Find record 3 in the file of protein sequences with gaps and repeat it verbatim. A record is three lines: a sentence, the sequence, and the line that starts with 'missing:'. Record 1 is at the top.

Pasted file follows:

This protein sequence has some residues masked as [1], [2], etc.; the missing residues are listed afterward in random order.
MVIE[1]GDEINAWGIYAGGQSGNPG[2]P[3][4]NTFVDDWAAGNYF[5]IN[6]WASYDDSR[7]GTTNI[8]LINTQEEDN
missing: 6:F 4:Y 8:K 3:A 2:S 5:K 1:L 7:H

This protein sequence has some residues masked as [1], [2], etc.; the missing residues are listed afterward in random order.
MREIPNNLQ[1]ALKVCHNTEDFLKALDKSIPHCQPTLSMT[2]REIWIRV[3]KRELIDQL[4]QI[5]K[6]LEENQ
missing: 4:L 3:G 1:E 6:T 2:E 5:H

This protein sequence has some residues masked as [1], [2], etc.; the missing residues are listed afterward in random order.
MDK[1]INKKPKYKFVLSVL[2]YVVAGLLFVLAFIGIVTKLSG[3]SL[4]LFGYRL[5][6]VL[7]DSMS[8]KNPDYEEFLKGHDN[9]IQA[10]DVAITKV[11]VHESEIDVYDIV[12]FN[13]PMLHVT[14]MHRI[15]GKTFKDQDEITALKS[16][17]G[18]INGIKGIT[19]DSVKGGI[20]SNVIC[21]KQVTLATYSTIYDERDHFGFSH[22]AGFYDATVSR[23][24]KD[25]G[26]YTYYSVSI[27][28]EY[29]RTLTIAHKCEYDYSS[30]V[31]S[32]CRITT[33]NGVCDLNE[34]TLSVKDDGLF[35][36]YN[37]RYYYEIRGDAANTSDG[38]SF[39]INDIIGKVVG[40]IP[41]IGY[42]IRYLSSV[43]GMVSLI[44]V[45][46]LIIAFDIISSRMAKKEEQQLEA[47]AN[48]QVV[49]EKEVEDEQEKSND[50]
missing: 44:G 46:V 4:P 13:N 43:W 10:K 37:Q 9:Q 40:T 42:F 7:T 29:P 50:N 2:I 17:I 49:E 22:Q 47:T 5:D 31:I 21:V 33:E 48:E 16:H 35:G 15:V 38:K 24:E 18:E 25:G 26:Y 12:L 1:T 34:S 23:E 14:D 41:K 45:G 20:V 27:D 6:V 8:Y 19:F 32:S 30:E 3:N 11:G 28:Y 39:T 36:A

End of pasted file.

This protein sequence has some residues masked as [1], [2], etc.; the missing residues are listed afterward in random order.
MDK[1]INKKPKYKFVLSVL[2]YVVAGLLFVLAFIGIVTKLSG[3]SL[4]LFGYRL[5][6]VL[7]DSMS[8]KNPDYEEFLKGHDN[9]IQA[10]DVAITKV[11]VHESEIDVYDIV[12]FN[13]PMLHVT[14]MHRI[15]GKTFKDQDEITALKS[16][17]G[18]INGIKGIT[19]DSVKGGI[20]SNVIC[21]KQVTLATYSTIYDERDHFGFSH[22]AGFYDATVSR[23][24]KD[25]G[26]YTYYSVSI[27][28]EY[29]RTLTIAHKCEYDYSS[30]V[31]S[32]CRITT[33]NGVCDLNE[34]TLSVKDDGLF[35][36]YN[37]RYYYEIRGDAANTSDG[38]SF[39]INDIIGKVVG[40]IP[41]IGY[42]IRYLSSV[43]GMVSLI[44]V[45][46]LIIAFDIISSRMAKKEEQQLEA[47]AN[48]QVV[49]EKEVEDEQEKSND[50]
missing: 44:G 46:V 4:P 13:N 43:W 10:K 37:Q 9:Q 40:T 42:F 7:T 29:P 50:N 2:I 17:I 49:E 22:Q 47:T 5:D 31:I 21:V 33:E 48:E 16:H 35:G 15:V 38:K 24:E 18:E 25:G 26:Y 12:L 1:T 34:S 23:E 14:D 41:K 45:G 20:V 27:D 6:V 8:Y 19:F 32:S 30:E 3:N 11:G 28:Y 39:T 36:A